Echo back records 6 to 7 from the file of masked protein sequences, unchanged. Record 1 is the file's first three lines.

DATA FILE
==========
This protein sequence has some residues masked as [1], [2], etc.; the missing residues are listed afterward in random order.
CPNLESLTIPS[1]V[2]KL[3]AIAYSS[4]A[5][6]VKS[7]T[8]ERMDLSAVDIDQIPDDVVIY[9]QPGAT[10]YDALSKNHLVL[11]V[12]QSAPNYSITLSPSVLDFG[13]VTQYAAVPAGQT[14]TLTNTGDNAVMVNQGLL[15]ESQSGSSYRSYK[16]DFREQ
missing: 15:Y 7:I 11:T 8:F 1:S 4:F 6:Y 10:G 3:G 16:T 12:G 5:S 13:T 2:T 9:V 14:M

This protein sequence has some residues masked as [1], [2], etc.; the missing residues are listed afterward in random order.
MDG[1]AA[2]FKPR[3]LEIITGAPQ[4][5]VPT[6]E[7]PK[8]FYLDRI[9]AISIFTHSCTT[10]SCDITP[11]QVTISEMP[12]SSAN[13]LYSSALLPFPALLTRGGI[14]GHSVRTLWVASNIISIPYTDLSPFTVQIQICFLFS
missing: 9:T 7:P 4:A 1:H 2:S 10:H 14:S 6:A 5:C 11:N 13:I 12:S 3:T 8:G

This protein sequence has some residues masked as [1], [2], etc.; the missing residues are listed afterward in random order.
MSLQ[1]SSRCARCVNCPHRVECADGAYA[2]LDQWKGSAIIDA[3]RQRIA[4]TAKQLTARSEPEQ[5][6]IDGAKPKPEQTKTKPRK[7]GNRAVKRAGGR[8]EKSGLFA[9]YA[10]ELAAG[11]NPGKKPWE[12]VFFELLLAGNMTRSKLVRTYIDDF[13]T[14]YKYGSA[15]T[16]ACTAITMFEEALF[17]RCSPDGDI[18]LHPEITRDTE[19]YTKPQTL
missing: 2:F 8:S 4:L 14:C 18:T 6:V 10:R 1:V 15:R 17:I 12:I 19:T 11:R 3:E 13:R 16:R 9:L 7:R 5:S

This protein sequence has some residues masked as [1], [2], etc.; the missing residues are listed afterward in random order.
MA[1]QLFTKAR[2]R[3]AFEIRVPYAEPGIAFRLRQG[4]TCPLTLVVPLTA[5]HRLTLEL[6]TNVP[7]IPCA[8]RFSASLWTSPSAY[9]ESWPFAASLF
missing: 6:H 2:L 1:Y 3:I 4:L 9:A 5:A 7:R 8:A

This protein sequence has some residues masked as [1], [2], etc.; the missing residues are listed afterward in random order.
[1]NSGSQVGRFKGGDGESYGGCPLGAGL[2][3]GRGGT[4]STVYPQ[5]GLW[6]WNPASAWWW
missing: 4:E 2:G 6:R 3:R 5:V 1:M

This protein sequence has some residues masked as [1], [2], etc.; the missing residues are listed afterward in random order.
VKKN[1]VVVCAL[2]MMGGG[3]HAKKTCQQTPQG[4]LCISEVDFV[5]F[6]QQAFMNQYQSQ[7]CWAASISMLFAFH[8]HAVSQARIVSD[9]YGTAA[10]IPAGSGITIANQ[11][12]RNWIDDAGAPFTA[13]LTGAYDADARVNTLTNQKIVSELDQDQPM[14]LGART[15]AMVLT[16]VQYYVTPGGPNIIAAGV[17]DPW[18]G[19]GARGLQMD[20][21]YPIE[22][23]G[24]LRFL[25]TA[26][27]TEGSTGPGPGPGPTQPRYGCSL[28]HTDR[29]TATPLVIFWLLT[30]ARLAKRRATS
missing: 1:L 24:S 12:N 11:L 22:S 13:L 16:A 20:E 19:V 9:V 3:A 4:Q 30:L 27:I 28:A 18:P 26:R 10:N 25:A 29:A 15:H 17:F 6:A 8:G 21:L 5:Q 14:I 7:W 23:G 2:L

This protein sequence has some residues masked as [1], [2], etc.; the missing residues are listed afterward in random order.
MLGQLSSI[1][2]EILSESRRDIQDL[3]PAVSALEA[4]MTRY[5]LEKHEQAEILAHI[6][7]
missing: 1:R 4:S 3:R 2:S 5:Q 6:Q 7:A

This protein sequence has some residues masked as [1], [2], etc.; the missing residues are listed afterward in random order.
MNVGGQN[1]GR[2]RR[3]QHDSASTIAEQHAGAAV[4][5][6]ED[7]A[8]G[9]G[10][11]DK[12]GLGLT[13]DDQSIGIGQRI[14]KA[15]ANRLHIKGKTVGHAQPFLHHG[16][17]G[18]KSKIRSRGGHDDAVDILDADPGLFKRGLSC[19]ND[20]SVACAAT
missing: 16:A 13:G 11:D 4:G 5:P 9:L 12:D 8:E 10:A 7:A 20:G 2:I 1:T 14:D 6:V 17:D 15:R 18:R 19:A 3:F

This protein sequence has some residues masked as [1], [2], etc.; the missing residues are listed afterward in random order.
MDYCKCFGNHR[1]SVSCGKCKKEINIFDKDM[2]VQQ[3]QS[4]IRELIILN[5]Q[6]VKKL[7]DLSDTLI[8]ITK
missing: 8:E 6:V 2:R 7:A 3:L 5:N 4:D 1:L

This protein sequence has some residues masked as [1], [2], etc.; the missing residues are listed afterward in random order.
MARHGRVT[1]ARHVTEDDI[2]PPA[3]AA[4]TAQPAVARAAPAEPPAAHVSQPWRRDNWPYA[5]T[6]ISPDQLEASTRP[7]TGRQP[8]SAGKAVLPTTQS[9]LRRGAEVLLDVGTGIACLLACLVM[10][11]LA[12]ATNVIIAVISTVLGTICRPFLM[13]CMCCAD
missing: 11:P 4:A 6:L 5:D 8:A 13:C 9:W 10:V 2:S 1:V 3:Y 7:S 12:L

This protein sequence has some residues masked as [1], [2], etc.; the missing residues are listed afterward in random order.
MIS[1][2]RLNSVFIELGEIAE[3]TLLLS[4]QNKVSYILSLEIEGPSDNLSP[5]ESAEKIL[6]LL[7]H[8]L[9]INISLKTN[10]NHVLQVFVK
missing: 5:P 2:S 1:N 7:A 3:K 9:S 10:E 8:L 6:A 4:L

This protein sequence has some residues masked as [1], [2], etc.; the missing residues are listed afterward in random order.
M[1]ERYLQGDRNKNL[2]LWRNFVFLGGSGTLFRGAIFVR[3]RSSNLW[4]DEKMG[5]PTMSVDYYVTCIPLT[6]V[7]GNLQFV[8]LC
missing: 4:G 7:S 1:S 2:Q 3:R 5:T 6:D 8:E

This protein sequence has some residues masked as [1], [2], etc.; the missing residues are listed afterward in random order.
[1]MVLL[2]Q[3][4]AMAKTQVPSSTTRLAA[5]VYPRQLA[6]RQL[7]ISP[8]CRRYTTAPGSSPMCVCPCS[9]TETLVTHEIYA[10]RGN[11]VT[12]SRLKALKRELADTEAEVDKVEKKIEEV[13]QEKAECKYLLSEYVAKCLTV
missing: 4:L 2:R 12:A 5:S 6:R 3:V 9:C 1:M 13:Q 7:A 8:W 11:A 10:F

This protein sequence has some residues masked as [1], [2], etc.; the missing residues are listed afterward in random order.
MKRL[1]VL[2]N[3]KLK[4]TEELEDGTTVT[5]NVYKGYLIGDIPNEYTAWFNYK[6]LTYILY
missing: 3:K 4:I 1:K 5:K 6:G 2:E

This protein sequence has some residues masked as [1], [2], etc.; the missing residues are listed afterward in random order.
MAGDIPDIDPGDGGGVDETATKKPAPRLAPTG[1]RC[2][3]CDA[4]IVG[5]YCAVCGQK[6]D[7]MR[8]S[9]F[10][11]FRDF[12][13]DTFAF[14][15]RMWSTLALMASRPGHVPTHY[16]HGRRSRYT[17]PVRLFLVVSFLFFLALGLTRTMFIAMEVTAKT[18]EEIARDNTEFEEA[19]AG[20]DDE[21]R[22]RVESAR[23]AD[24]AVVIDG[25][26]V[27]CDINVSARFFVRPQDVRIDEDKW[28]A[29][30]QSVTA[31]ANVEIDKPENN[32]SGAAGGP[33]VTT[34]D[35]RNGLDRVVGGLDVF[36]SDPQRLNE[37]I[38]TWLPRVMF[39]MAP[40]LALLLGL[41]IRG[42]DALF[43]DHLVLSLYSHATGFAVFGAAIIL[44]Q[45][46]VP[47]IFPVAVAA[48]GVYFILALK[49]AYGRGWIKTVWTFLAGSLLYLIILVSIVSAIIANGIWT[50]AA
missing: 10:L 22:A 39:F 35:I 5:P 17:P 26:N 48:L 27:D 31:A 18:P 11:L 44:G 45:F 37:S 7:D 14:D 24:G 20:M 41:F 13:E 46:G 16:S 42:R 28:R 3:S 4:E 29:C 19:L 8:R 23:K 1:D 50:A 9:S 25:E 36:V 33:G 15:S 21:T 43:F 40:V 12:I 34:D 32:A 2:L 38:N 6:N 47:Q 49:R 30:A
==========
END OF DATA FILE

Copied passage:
This protein sequence has some residues masked as [1], [2], etc.; the missing residues are listed afterward in random order.
VKKN[1]VVVCAL[2]MMGGG[3]HAKKTCQQTPQG[4]LCISEVDFV[5]F[6]QQAFMNQYQSQ[7]CWAASISMLFAFH[8]HAVSQARIVSD[9]YGTAA[10]IPAGSGITIANQ[11][12]RNWIDDAGAPFTA[13]LTGAYDADARVNTLTNQKIVSELDQDQPM[14]LGART[15]AMVLT[16]VQYYVTPGGPNIIAAGV[17]DPW[18]G[19]GARGLQMD[20][21]YPIE[22][23]G[24]LRFL[25]TA[26][27]TEGSTGPGPGPGPTQPRYGCSL[28]HTDR[29]TATPLVIFWLLT[30]ARLAKRRATS
missing: 1:L 24:S 12:N 11:L 22:S 13:L 16:A 20:E 19:V 9:V 3:A 4:Q 30:L 27:I 28:A 18:P 26:R 10:N 25:A 29:A 15:H 17:F 6:A 8:G 21:L 5:Q 14:I 7:W 23:G 2:L

This protein sequence has some residues masked as [1], [2], etc.; the missing residues are listed afterward in random order.
MLGQLSSI[1][2]EILSESRRDIQDL[3]PAVSALEA[4]MTRY[5]LEKHEQAEILAHI[6][7]
missing: 1:R 4:S 3:R 2:S 5:Q 6:Q 7:A